Where Are the Opportunities?
Print buyers and brand managers are among the most creative people you will ever meet. They are constantly looking for ways to use new technologies in innovative ways to further their messages and stand apart from their competition.
Printed electronics, although still a relative newcomer to the world of graphic communications, is no different.
Creative people are already starting to look at the technology and are trying to think of ways to use it that no one else has tried yet. They are the driving force behind the pace of innovation, as they demand more functionality, for less money and with fewer steps in the production process. But there are some industries that are adopting this new technology faster than others.
1. Health & Fitness
The first, and one of the most interesting right now, isn’t in marketing at all, believe it or not. It’s in healthcare.
“Due to the aging U.S. population, one of the biggest and broadest market sectors that continues to grow printed electronics demand is that of the medical healthcare sector. This sector is driving multiple end users in the field of wearables, biosensors, etc.,” says Rebecca Fuhrman, Digital Market Development Manager, Tekra (Booth 2711)
Think about sensors you can print that can automatically measure blood pressure or heartbeat, for example. Instead of having to wire up patients to large and bulky machines, they could put a temporary patch on them that transmits the data back to a base station, allowing them more freedom of movement without sacrificing the ability to monitor their condition.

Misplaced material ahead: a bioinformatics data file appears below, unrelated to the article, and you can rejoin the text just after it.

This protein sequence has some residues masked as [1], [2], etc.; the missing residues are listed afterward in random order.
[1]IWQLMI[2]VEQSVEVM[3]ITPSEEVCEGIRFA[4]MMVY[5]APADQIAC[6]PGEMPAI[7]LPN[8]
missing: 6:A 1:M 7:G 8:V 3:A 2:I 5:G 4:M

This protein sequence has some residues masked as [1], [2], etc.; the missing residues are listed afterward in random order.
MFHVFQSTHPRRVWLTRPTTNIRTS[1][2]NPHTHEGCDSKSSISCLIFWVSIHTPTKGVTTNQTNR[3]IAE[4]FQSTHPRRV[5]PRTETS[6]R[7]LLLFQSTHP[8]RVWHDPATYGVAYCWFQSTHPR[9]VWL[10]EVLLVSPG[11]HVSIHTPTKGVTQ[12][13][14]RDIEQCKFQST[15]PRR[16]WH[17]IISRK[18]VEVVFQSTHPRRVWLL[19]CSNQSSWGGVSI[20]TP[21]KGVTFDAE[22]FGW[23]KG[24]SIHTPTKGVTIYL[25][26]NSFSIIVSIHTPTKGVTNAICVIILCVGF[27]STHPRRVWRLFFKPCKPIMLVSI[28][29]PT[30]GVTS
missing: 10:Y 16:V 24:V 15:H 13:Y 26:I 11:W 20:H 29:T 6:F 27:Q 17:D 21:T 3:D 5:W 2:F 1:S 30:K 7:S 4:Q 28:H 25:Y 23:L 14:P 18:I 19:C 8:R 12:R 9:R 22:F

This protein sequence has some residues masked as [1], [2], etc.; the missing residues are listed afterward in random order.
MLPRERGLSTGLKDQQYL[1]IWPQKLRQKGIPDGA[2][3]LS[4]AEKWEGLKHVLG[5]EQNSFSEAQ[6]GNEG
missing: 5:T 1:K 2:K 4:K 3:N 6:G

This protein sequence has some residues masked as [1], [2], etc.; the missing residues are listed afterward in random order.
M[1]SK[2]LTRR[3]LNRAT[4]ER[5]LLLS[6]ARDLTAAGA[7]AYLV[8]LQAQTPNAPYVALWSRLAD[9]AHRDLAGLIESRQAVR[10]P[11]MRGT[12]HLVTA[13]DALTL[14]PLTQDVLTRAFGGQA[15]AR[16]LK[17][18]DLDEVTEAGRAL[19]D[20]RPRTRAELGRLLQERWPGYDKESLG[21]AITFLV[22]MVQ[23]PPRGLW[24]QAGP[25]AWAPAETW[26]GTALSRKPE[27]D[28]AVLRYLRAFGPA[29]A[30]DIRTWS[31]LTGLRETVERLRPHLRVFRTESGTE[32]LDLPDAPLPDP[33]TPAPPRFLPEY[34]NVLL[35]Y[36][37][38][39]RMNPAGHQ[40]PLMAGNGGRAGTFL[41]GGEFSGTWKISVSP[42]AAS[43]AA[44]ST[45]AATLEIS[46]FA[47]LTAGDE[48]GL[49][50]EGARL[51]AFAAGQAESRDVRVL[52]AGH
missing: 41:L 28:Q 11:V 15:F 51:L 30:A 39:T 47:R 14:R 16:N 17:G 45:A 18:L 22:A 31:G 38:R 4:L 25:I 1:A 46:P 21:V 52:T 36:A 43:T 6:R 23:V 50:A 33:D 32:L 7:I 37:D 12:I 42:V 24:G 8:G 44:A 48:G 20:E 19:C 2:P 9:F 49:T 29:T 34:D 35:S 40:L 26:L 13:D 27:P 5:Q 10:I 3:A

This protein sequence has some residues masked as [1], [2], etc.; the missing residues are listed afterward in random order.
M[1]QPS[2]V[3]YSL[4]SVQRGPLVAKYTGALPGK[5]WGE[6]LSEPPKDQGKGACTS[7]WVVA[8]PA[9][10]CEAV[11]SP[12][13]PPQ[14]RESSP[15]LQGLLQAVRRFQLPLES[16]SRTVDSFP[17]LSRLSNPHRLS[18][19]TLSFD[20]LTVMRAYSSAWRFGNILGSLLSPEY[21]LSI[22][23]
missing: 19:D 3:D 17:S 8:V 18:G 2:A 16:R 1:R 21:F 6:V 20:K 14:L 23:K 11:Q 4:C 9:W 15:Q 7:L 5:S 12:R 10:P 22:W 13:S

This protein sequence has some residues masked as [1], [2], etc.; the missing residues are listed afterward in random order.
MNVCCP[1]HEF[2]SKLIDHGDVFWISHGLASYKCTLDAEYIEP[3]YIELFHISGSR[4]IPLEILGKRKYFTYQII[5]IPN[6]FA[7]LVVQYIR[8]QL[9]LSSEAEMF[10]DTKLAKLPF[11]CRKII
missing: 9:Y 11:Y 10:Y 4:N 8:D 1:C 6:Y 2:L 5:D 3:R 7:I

Or think about the wearables market, which is hot right now, with devices like Fitbits and Apple Watches — how many of you are wearing some kind of fitness tracker or smart watch right now? What if you could print that same technology into a colorful sticker you put on each day to match your mood? Or something discreet that no one else would have to know you are wearing?
When it comes to health and fitness, the possible innovations and strides forward we could make might sound like something out of a Star Trek film, but the reality is not quite as far away as you might think.
2. IME Technologies
“Looking out, In Mold Electronics (IME) is an emerging market demand that has and will continue to drive printed electronic growth across the automotive, appliance, medical and related industries,” notes Fuhrman. “Those companies that can offer a systems approach of film, adhesives, inks, etc. are best positioned for success.”
IME technology will more directly impact your largest customer base — marketers. It is a broad category that includes all kinds of flexible circuits that can be used in all kinds of applications. Think about magazine ads with headlights that light up on the page, or postcards that let you get more information without having to reach for a phone or computer.
But it goes beyond that. Think about appliances with printed interactive elements — not touch screens like we see today, but a printed sticker that can give detailed information and allow consumers to interact with the pieces. Automotive is another industry that is very interested in the process, looking for ways to improve their user interfaces and make the cars of the future even easier to use, while simultaneously giving them far more power and features.
We are at the cusp of a tipping point when it comes to printed electronics, when the technology will be good enough to start to allow for production runs of some of these applications, instead of just tech demos designed to showcase what could be. Start looking at your own client list with a critical eye and a creative mind — how could you use printed electronic components to improve the messaging your customers are producing? The shops who go in early to pitch the ideas and come up with creative solutions using this technology will be the ones who move from vendor to partner, and who find the most success as print, engineering, creativity and industrialization all continue to collide.